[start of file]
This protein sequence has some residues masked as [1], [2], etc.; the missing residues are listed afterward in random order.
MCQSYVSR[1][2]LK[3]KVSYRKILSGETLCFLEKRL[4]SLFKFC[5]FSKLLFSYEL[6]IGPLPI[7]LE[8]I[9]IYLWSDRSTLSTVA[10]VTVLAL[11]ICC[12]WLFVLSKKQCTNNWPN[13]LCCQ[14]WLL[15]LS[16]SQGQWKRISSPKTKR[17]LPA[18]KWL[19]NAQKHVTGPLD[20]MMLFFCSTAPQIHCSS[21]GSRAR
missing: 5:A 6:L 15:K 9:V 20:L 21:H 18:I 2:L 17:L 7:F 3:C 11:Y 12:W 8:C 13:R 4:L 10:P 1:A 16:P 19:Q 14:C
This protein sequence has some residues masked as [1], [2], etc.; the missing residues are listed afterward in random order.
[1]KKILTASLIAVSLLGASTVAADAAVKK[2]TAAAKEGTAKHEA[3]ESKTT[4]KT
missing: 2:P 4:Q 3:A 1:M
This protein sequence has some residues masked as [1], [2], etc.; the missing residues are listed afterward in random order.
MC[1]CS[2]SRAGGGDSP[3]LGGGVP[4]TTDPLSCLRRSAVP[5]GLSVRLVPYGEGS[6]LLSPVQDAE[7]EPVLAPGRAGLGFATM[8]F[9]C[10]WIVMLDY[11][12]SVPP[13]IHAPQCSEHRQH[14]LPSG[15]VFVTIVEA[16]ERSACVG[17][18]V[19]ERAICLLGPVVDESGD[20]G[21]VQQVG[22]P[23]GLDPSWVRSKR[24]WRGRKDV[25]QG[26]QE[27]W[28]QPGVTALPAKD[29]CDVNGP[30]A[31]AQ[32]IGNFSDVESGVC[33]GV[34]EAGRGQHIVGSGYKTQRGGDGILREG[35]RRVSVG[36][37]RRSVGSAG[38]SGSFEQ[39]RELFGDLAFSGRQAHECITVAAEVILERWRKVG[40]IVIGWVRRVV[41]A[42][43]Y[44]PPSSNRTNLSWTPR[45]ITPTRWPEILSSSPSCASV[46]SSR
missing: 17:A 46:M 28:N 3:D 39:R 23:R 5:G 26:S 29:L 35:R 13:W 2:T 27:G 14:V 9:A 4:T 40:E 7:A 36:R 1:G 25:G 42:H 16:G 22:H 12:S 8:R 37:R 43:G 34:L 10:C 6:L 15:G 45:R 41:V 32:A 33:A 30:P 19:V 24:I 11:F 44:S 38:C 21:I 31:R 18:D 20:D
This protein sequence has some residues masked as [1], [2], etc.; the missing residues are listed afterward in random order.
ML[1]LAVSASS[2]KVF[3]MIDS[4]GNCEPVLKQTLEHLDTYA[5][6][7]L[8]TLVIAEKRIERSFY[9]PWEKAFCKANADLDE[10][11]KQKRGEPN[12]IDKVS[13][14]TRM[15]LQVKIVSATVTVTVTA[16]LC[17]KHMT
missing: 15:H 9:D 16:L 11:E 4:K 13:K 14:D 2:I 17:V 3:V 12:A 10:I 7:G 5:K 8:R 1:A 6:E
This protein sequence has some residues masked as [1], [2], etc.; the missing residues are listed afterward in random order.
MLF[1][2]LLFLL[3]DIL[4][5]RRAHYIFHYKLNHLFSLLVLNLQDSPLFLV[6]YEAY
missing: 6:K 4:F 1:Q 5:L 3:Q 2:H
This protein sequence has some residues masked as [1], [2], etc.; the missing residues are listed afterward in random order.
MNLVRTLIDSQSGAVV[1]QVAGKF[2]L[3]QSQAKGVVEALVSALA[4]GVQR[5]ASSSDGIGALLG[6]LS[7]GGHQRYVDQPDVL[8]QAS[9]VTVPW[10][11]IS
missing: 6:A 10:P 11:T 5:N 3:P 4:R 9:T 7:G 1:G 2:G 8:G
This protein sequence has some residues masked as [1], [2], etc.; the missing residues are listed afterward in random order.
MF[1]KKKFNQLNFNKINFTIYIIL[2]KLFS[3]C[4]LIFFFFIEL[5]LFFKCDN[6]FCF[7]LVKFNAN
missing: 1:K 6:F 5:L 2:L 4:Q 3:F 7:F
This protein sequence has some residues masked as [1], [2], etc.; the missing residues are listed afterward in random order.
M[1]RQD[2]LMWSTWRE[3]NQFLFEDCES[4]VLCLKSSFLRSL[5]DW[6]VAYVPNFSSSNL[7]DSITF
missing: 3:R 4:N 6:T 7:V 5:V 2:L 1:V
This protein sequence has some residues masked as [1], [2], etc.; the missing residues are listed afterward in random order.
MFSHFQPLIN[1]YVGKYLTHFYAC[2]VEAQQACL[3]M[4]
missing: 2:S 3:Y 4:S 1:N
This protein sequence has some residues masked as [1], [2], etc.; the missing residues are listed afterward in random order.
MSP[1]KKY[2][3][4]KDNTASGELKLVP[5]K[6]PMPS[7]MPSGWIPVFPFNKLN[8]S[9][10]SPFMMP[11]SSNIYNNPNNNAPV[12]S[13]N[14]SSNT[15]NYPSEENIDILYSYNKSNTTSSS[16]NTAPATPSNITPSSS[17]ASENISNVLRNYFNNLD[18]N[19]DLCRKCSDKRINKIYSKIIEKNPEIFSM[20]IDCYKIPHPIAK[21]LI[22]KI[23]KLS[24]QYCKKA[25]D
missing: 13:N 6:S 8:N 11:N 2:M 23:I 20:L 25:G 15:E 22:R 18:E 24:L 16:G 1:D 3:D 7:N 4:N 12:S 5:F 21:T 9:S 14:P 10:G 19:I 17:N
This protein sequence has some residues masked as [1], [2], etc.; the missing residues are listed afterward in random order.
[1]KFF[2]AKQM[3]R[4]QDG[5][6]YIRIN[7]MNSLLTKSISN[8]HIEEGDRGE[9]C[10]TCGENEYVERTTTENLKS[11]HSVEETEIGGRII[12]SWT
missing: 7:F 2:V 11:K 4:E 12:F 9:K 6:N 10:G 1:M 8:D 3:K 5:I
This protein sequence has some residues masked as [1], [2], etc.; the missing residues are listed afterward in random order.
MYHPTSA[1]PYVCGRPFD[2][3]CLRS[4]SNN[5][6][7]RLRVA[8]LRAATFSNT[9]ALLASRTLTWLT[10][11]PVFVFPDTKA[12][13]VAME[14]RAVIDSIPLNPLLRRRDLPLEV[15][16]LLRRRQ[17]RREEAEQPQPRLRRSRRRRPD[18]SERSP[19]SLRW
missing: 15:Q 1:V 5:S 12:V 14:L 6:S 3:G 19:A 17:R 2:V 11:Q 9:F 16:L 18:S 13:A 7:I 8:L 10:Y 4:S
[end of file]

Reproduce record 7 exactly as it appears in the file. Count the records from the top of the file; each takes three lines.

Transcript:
This protein sequence has some residues masked as [1], [2], etc.; the missing residues are listed afterward in random order.
MF[1]KKKFNQLNFNKINFTIYIIL[2]KLFS[3]C[4]LIFFFFIEL[5]LFFKCDN[6]FCF[7]LVKFNAN
missing: 1:K 6:F 5:L 2:L 4:Q 3:F 7:F